To quote Margaret Atwood in a lovely piece on Bradbury for the Guardian Review, “Stories read with such enthusiasm at such a young age are not so much read as inhaled. They sink all the way in and all the way down, and they stay with you”.

The first Bradbury books I can remember reading were ‘Golden Apples of the Sun’ and ‘Dandelion Wine’. Wonderful collections of perfect short stories. When ever I read a Bradbury tale it always felt as though I had seen seen something from the corner of my eye, but when I looked it had vanished. That odd feeling of something perceived but not seen. There but not there.

First edition of Golden Apples of the Sun

First edition of Golden Apples of the Sun

Golden Apples of the Sun. My 1970 edition.

Golden Apples of the Sun. My 1970 edition.

I no longer think of Bradbury’s work as Science Fiction, it defies being slotted conveniently into a box. As did the man.

This is from raybradbury.com:
Throughout his life, Bradbury liked to recount the story of meeting a carnival magician, Mr. Electrico, in 1932. At the end of his performance Electrico reached out to the twelve-year-old Bradbury, touched the boy with his sword, and commanded, Live forever! Bradbury later said, I decided that was the greatest idea I had ever heard. I started writing every day. I never stopped.

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New Penguin English Library range

Penguin book covers

Just browsing in my local Waterstones and saw this display of the new Penguin English Library range. Beautiful cover designs and a refreshing change from so many ‘bestsellers’.

Penguin also have a very good little animation to advertise the range. Makes me want to buy the lot, but I don’t have the shelf space.

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A conversation overheard

Taylor Simons new website

A sneak peek at the new site

I do hope everyone had a fine Christmas and new year break, despite the weather conditions here in the UK at the time. I’ve neglected this little blog of mine lately and I apologise but we, (that’s Gina and myself), have been very busy preparing a new website for our studio (see above) as well as other more mundane things that simply took up most of my time. Our old site needs an overhaul and once I’ve ironed out that last few glitches I’ll upload the shiny new one.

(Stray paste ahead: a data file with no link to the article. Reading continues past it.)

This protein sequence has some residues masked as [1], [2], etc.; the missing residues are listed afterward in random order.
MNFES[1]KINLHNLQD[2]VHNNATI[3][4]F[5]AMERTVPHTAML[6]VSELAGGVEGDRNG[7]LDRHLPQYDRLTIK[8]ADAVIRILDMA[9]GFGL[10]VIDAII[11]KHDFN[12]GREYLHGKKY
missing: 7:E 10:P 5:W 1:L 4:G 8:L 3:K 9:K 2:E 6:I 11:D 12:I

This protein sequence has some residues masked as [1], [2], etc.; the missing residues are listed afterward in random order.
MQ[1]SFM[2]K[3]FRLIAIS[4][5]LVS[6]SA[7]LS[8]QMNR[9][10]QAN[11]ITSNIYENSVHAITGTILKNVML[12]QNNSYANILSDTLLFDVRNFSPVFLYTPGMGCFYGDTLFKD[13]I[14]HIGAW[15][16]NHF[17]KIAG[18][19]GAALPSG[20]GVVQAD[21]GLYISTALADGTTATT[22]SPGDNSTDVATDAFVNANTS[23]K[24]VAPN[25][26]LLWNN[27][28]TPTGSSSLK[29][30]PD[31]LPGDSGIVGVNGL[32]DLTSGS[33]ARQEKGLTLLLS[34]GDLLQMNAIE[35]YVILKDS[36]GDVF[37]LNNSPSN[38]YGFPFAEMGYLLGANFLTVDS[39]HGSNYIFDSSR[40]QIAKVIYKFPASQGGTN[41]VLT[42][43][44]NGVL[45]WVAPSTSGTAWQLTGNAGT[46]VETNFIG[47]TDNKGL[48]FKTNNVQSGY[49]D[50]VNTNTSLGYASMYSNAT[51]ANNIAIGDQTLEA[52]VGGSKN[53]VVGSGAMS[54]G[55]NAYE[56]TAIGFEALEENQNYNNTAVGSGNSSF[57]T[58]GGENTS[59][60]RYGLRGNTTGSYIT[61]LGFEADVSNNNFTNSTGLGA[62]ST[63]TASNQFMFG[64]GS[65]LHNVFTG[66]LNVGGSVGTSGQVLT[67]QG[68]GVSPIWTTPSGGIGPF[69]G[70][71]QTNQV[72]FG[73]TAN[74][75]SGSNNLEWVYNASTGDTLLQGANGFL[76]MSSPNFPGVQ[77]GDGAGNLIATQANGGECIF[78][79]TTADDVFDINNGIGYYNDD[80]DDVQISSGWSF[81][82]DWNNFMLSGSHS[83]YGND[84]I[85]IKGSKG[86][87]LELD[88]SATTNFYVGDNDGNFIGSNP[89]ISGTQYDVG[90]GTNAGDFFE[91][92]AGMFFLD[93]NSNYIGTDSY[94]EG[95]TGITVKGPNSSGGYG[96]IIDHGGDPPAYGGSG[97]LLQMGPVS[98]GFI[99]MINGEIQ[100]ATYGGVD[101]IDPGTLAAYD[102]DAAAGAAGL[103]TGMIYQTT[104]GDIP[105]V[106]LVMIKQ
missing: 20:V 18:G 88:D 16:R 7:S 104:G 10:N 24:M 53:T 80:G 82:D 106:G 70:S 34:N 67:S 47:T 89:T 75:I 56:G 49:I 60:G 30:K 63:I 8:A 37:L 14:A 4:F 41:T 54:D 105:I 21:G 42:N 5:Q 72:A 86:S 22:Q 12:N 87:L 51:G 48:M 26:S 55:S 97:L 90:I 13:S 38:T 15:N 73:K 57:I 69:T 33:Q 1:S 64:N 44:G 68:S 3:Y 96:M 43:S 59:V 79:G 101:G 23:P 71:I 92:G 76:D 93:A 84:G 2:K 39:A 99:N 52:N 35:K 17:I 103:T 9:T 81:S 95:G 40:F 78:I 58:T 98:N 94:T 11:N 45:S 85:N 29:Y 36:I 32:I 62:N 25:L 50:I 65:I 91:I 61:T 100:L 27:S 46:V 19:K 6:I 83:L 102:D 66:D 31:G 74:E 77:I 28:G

I resolved that I would do something about the lack of posts today and so pen and Moleskin in hand I decided to drop into my favourite coffee bar and bookshop to do a little writing. I love the smell of coffee mixed with the aura of books all around me, it helps me think.

Parked in one of my preferred spots with a ‘flat white’ I opened my note-book ready to write when I overheard a conversation. Now don’t get me wrong here. I don’t normally eavesdrop on my fellow coffee drinkers, in fact I usually like to blank everything out, but the two elderly women sat a few tables away were speaking so loudly I couldn’t help but overhear.

They talked and they talked, but what really stuck in my mind was when one of them said, “I turn the internet on and then off again and can’t do anything in between”. It just made me smile and I wanted to share it.

I guess we and by that I mean professional computer users, take a great deal for granted and though computers and their interfaces have come a long way, for some, they and what they offer, are still largely out of reach.

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Goodbye Borders


Administration notice

Administration notice

I cannot let the passing of Borders go without comment. I enjoy books and book shops and the news that Borders had gone into administration was a very sad indeed. The Borders book shop I go to was a wonderful place to browse for books. Comfy chairs amidst the books and the ever-present smell of coffee from the Starbucks bar gave the place a great feeling. I am sorry for the staff, who were always both helpful and knowledgeable.

Amazon will get the blame, but it’s our choice in the end. If you’re like me and enjoy book shops as well as books then we had better make use of them before it’s too late!


Borders shop

Another high street name that I shall miss...

Goodbye Borders… gone but not forgotten.